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Interview: Skerryvore’s Martin Gillespie on the band’s first live album and what gigs will look like post-pandemic

Martin Gillespie
Martin performing with his band Skerryvore

The supercharged, electric atmosphere of a live music performance seems like a distant memory. The feeling of intense anticipation before the band comes on, and the elation that lasts even after the encore is finished and the lights go up now seem like feelings reserved for characters in films.

Before the Covid-19 crisis, no one could have predicted the gaping hole left by the lack of gigs, concerts and festivals. And, as it stands in Scotland, there is no indication of when we can expect these events to resume.

Yet, this indescribable ambience and sheer energy of the live performance has been captured by a Scottish band’s new album, quenching our thirst for the real deal.

Trad-rock band, Skerryvore, have recorded their first ever live album, Live Across Scotland, to celebrate their 15th anniversary. It features tracks recorded all over the country – from Aberdeen’s Tivoli Theatre to Stramash in Edinburgh – during the band’s 2019/20 winter tour.

Martin Gillespie, the band’s pipes, whistles and accordion player who founded the group alongside his brother Daniel, Fraser West and Alec Dalglish on the Isle of Tiree in 2005, said the idea for a live album has been in the making for years: “It’s something that’s always been requested by fans, but we’ve never got round to doing it. It was great to finally get one recorded and great to do it all in Scottish venues as well.”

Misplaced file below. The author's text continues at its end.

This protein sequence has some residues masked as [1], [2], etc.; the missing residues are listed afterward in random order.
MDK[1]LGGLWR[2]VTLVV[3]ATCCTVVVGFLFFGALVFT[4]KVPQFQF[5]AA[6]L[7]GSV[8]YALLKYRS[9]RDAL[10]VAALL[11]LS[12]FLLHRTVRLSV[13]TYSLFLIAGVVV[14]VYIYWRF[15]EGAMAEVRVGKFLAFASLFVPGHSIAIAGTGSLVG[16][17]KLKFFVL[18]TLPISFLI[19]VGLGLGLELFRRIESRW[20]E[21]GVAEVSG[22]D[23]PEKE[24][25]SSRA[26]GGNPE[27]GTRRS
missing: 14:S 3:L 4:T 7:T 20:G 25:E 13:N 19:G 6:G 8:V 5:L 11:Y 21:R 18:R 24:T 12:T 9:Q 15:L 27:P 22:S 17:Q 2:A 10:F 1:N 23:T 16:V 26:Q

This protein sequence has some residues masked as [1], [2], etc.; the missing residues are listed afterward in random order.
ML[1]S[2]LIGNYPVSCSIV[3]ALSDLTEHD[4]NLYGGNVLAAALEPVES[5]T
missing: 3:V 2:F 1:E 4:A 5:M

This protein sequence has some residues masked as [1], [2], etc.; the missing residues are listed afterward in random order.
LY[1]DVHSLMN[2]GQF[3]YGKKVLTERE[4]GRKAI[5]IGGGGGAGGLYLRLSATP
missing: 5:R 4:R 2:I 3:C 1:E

Skerryvore performing

Skerryvore – who have been twice named Live Act of the Year at the Scots Trad Music Awards – now has eight members and they have gained a loyal, global fanbase which has led them to perform in more than 25 countries worldwide.

Martin said it is “strange” for the band to have ceased performing due to lockdown restrictions closing venues and prohibiting mass gatherings.

“We have coped fine during lockdown, and have been having a band Zoom meeting every week, but it’s weird in the sense that performing is what we do all the time. It’s definitely weird not being on tour, as last year we were away for the majority of the year. And it was only in March this year that we were touring America.”

Coronavirus panic hit during that same tour, forcing the band to fly back to a locked-down Scotland.

“It was straight into lockdown in Glasgow,” said Martin. “The time has actually passed so quickly – I can’t believe it. It’s scary. But it has been fine, I’ve been doing a lot of practice and there’s still the business aspects of planning shows and the launch of the album so I’ve been keeping busy.”

The live album’s artwork

The band had planned to celebrate their milestone 15 years by hosting a one-day festival, named XV, at Inverary Castle in Argyll, which has inevitably been cancelled. And with Skerryvore’s schedule usually packed with festival performances both at home in Scotland and further afield, Martin says they are “gutted” to be missing this year’s events.

“We usually perform at so many. Myself and my brother are from Tiree, so it’s gutting for the Tiree Music Festival to be cancelled. And we had loads planned this year worldwide. It was going to be a great year for us, so it’s just a shame it’s ended up like this,” he said.